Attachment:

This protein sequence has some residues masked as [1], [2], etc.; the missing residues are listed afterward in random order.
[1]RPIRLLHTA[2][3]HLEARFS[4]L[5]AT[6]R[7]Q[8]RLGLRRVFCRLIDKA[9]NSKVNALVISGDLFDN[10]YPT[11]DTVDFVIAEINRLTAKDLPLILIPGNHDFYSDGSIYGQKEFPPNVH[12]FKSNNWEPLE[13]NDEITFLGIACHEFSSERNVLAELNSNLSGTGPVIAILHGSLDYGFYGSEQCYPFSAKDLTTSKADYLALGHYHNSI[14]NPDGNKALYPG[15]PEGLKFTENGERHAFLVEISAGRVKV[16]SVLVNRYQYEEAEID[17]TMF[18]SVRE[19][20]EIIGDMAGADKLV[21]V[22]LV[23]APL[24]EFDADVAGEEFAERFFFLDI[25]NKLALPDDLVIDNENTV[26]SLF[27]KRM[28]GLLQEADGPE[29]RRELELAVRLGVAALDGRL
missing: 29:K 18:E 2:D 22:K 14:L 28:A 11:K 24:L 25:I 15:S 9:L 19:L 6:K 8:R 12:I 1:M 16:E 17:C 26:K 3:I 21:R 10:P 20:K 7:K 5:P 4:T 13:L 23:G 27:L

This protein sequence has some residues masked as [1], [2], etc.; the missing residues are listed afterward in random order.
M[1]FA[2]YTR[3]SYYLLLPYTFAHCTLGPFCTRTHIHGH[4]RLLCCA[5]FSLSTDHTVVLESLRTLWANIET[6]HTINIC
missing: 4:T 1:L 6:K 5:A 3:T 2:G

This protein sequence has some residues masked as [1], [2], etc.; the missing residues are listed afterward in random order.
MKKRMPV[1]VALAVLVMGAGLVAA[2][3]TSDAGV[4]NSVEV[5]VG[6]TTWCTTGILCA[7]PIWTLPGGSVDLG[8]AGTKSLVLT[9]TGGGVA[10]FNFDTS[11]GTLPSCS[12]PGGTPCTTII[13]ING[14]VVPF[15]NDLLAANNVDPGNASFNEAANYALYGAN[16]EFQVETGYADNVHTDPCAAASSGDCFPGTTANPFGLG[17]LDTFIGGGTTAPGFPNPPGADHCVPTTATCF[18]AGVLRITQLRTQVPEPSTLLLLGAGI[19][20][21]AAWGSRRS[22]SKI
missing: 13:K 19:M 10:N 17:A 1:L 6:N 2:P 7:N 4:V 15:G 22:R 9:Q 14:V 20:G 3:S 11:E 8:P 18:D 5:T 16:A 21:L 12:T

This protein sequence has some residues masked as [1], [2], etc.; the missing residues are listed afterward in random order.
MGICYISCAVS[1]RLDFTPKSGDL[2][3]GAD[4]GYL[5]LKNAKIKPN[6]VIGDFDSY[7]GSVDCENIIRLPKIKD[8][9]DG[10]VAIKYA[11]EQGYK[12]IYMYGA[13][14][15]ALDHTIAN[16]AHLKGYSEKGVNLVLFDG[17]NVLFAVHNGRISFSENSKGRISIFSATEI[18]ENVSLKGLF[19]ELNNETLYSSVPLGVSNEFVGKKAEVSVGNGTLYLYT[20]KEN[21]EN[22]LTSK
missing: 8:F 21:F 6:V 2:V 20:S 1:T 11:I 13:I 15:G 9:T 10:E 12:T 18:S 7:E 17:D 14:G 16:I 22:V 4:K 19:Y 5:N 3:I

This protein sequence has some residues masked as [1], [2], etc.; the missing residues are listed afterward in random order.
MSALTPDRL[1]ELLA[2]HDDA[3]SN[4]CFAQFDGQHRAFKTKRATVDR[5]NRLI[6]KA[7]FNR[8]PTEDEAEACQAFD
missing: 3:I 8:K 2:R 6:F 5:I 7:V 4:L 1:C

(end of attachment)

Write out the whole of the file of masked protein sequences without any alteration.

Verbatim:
This protein sequence has some residues masked as [1], [2], etc.; the missing residues are listed afterward in random order.
[1]RPIRLLHTA[2][3]HLEARFS[4]L[5]AT[6]R[7]Q[8]RLGLRRVFCRLIDKA[9]NSKVNALVISGDLFDN[10]YPT[11]DTVDFVIAEINRLTAKDLPLILIPGNHDFYSDGSIYGQKEFPPNVH[12]FKSNNWEPLE[13]NDEITFLGIACHEFSSERNVLAELNSNLSGTGPVIAILHGSLDYGFYGSEQCYPFSAKDLTTSKADYLALGHYHNSI[14]NPDGNKALYPG[15]PEGLKFTENGERHAFLVEISAGRVKV[16]SVLVNRYQYEEAEID[17]TMF[18]SVRE[19][20]EIIGDMAGADKLV[21]V[22]LV[23]APL[24]EFDADVAGEEFAERFFFLDI[25]NKLALPDDLVIDNENTV[26]SLF[27]KRM[28]GLLQEADGPE[29]RRELELAVRLGVAALDGRL
missing: 29:K 18:E 2:D 22:K 14:L 28:A 11:K 24:L 25:I 15:S 9:L 19:L 6:K 8:R 12:I 1:M 16:E 17:C 26:K 3:I 21:R 10:P 20:K 7:K 5:P 4:T 13:L 23:G 27:L

This protein sequence has some residues masked as [1], [2], etc.; the missing residues are listed afterward in random order.
M[1]FA[2]YTR[3]SYYLLLPYTFAHCTLGPFCTRTHIHGH[4]RLLCCA[5]FSLSTDHTVVLESLRTLWANIET[6]HTINIC
missing: 4:T 1:L 6:K 5:A 3:T 2:G

This protein sequence has some residues masked as [1], [2], etc.; the missing residues are listed afterward in random order.
MKKRMPV[1]VALAVLVMGAGLVAA[2][3]TSDAGV[4]NSVEV[5]VG[6]TTWCTTGILCA[7]PIWTLPGGSVDLG[8]AGTKSLVLT[9]TGGGVA[10]FNFDTS[11]GTLPSCS[12]PGGTPCTTII[13]ING[14]VVPF[15]NDLLAANNVDPGNASFNEAANYALYGAN[16]EFQVETGYADNVHTDPCAAASSGDCFPGTTANPFGLG[17]LDTFIGGGTTAPGFPNPPGADHCVPTTATCF[18]AGVLRITQLRTQVPEPSTLLLLGAGI[19][20][21]AAWGSRRS[22]SKI
missing: 13:K 19:M 10:N 17:A 1:L 6:N 2:P 7:N 4:V 15:G 22:R 9:Q 14:V 20:G 3:S 11:E 8:P 18:D 5:T 16:A 21:L 12:T

This protein sequence has some residues masked as [1], [2], etc.; the missing residues are listed afterward in random order.
MGICYISCAVS[1]RLDFTPKSGDL[2][3]GAD[4]GYL[5]LKNAKIKPN[6]VIGDFDSY[7]GSVDCENIIRLPKIKD[8][9]DG[10]VAIKYA[11]EQGYK[12]IYMYGA[13][14][15]ALDHTIAN[16]AHLKGYSEKGVNLVLFDG[17]NVLFAVHNGRISFSENSKGRISIFSATEI[18]ENVSLKGLF[19]ELNNETLYSSVPLGVSNEFVGKKAEVSVGNGTLYLYT[20]KEN[21]EN[22]LTSK
missing: 8:F 21:F 6:V 2:V 20:S 1:T 11:I 13:I 15:G 9:T 10:E 12:T 18:S 7:E 17:D 14:G 16:I 22:V 4:K 19:Y 5:N 3:I

This protein sequence has some residues masked as [1], [2], etc.; the missing residues are listed afterward in random order.
MSALTPDRL[1]ELLA[2]HDDA[3]SN[4]CFAQFDGQHRAFKTKRATVDR[5]NRLI[6]KA[7]FNR[8]PTEDEAEACQAFD
missing: 3:I 8:K 2:R 6:F 5:I 7:V 4:L 1:C